Black Belt Students Learn Water Research, Treatment

The National Academies of Sciences, Engineering and Medicine’s Gulf Research Program awarded funding this summer to a project that will educate Black Belt middle school students on water research and treatment efforts taking place in their community.

The grant, titled “Rural Water Education (RWE) Partnership for Place-Based STEM Learning in Out-of-School Programs,” is led by the Black Belt Community Foundation, or BBCF, in partnership with Greensboro Middle School, The University of Alabama and Alabama Water Institute.

The team powering the interdisciplinary project includes principal investigator of the grant and BBCF Chief Community Engagement Officer Chris Spencer, BBCF CEO Felecia Lucky, Greensboro Middle School Principal Anthony Sanders and Assistant Principal Myra Harris. UA collaborators include Dr. Joni Lakin, Dr. Shannon Davidson and Dr. Dominic Combs from the College of Education; Dr. Emily Elliott from New College; Dr. Hope Whiteside from the Alabama Transportation Institute; and Dr. Mark Elliott from the College of Engineering.

“We are working with the teachers and administration to create learning opportunities for students to understand some of the issues with water and wastewater and then bring in the advocacy where students can propose solutions to these challenges,” said Dr. Joni Lakin, associate professor of educational research at UA. “That is the big goal.”

A project representative talking to students and parents
The Alabama Transportation Institute’s Dr. Hope Whiteside speaks about an activity where students will put to use the engineering design process as well as other skills.

Researchers from the University have collaborated with Greensboro Middle School to develop an after-school program that will introduce students to regional water and wastewater research as well as related socio-environmental issues occurring in and around their community. The curriculum will include STEM-based activities while covering a variety of topics, such as where their drinking water comes from, where wastewater goes, what can happen if wastewater treatment goes awry and more.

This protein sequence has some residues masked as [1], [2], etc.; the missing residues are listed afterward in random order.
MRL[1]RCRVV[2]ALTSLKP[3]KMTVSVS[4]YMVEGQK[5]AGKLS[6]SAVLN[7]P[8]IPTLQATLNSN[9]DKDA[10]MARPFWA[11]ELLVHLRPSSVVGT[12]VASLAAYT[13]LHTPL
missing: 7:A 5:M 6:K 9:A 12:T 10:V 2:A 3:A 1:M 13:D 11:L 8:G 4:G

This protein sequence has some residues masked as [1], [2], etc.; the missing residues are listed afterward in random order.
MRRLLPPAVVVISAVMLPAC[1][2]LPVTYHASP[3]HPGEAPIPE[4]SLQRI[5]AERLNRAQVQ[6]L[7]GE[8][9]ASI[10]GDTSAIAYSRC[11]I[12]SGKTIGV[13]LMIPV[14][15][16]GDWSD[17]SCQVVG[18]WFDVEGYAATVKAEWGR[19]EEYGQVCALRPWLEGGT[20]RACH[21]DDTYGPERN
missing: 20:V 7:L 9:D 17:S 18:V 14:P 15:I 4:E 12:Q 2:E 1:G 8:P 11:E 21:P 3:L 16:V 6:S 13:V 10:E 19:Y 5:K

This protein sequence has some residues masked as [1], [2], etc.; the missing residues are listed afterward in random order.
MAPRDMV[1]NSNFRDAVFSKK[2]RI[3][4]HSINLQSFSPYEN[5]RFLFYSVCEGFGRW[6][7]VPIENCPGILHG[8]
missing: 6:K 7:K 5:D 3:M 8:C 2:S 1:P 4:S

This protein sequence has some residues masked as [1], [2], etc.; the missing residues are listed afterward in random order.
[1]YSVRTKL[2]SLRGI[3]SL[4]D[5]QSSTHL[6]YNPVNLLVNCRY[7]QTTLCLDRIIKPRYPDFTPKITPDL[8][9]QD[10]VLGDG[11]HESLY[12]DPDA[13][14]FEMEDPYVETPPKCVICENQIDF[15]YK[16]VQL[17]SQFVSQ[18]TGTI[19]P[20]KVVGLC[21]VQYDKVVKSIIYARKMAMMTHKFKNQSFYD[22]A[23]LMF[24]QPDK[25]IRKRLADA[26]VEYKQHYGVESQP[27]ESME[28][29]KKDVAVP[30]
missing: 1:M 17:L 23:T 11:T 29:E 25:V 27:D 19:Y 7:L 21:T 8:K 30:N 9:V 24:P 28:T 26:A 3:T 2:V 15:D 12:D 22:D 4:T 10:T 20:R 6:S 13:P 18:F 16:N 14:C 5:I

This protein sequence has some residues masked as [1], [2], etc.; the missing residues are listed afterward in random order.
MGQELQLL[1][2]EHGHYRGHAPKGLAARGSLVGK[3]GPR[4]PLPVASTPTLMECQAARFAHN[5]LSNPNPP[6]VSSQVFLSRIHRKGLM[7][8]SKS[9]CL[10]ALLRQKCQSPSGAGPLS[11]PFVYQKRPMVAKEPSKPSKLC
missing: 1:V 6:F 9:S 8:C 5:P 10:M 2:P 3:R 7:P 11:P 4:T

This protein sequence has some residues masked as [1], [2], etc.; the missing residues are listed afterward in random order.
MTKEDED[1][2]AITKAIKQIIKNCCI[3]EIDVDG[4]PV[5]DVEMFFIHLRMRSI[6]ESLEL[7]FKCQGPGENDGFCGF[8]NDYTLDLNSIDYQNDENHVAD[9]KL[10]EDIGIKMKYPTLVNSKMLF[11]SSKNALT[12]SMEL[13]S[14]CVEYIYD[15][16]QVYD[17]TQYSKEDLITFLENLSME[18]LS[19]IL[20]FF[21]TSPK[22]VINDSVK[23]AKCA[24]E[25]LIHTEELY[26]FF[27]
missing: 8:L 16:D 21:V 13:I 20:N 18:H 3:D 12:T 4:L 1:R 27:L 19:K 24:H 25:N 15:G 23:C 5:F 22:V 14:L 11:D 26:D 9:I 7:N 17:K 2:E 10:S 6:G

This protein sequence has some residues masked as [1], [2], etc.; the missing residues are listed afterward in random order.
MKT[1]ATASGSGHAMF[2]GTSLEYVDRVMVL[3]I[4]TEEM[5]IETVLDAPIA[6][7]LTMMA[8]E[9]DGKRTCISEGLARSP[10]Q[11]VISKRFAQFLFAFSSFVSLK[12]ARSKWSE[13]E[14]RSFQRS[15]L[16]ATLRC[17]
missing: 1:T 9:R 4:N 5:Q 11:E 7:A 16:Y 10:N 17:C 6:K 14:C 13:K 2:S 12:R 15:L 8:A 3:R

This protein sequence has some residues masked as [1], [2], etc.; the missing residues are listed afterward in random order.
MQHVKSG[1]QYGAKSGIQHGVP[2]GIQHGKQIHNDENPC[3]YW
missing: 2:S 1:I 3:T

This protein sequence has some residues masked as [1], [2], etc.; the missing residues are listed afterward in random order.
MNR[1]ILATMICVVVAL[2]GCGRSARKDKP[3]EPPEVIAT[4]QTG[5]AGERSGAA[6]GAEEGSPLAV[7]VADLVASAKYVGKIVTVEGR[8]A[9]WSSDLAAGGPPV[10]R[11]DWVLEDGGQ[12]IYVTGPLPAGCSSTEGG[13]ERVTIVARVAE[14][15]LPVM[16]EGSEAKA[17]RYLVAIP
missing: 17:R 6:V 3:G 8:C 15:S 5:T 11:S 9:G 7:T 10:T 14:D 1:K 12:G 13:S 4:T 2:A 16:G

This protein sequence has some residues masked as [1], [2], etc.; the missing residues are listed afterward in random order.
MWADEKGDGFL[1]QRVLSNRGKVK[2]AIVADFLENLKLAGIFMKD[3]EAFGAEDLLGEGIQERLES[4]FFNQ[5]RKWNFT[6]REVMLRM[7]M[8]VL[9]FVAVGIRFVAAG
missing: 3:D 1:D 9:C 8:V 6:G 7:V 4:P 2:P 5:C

“Greensboro Middle School is excited about being engaged in the Gulf Research Program Grant,” Principal Anthony Sanders said. “This extended learning opportunity will not only benefit our students by introducing them to action research and STEM-related activities, it will also benefit our families who live in Newbern. Improving water quality is paramount to have an improved quality of life.” 

One experiment called “Can You Flush It?” will show students which tissue products can clog pipes and back up septic tanks. The activity asks students to put various types of toilet paper, flushable wipes, and other items into containers of water, shake them up, then leave them to sit. After a few days, they will inspect the containers to see which products dissolved and which did not.

The hope is to ignite students’ interest to help make a difference in their community and get involved in STEM learning. One way of doing this is by working on their own water research projects.

“This is scientific research and engineering development in the students’ own community, which makes it personally relevant and more interesting,” Lakin said.

She said another goal for the program is for the students to be able to present their research projects at the Center for Community-Based Partnerships’ UA STEM Showcase, where they will be judged against the work of other area public and private middle school students. Not only is it a chance to display their research, but winners also gain the opportunity to participate in the Central Alabama Regional Science and Engineering Fair at The University of Alabama at Birmingham.

Other plans for the program include hosting events where Greensboro Middle students can share what they learned with their families and possibly the broader community, Lakin said.

Youth learning about water research and what can be done to alleviate wastewater issues close to home will not only help the environment in the long run, but the knowledge they gain could influence them to choose career paths in engineering, science, wastewater treatment and other related fields.  

“If these students get passionate about the subject, they could discover a career that makes a difference and keeps them in their community,” Lakin said. “This is research that they can get excited about and someday contribute to.”

A version of this story by Kelcey Sexton was originally published by the College of Education.